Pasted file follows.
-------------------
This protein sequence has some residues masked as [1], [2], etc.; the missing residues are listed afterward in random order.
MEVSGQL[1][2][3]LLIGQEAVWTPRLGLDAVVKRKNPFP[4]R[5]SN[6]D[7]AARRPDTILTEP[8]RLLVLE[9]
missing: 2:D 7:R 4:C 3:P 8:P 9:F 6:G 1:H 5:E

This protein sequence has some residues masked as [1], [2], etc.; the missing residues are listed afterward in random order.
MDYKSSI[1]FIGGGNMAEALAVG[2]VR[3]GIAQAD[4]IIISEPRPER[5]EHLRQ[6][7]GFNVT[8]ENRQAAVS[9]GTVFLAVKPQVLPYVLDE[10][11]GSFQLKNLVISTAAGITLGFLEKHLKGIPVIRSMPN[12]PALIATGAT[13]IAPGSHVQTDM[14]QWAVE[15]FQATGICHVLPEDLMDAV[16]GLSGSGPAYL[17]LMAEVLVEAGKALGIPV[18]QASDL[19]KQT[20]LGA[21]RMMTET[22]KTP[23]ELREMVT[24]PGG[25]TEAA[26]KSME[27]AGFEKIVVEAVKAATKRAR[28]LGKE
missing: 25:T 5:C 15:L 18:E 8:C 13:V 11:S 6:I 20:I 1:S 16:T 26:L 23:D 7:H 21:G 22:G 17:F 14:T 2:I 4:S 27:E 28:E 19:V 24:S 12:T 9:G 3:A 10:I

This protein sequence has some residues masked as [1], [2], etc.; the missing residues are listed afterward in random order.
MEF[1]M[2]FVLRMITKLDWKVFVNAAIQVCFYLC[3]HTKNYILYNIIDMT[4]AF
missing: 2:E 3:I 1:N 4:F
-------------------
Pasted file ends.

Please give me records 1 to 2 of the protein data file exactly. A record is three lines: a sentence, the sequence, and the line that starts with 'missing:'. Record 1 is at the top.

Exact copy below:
This protein sequence has some residues masked as [1], [2], etc.; the missing residues are listed afterward in random order.
MEVSGQL[1][2][3]LLIGQEAVWTPRLGLDAVVKRKNPFP[4]R[5]SN[6]D[7]AARRPDTILTEP[8]RLLVLE[9]
missing: 2:D 7:R 4:C 3:P 8:P 9:F 6:G 1:H 5:E

This protein sequence has some residues masked as [1], [2], etc.; the missing residues are listed afterward in random order.
MDYKSSI[1]FIGGGNMAEALAVG[2]VR[3]GIAQAD[4]IIISEPRPER[5]EHLRQ[6][7]GFNVT[8]ENRQAAVS[9]GTVFLAVKPQVLPYVLDE[10][11]GSFQLKNLVISTAAGITLGFLEKHLKGIPVIRSMPN[12]PALIATGAT[13]IAPGSHVQTDM[14]QWAVE[15]FQATGICHVLPEDLMDAV[16]GLSGSGPAYL[17]LMAEVLVEAGKALGIPV[18]QASDL[19]KQT[20]LGA[21]RMMTET[22]KTP[23]ELREMVT[24]PGG[25]TEAA[26]KSME[27]AGFEKIVVEAVKAATKRAR[28]LGKE
missing: 25:T 5:C 15:L 18:E 8:C 13:V 11:S 6:I 20:I 1:S 16:T 26:L 23:D 7:H 21:G 22:G 17:F 14:T 2:I 4:S 27:E 28:E 19:V 24:S 12:T 9:G 3:A 10:I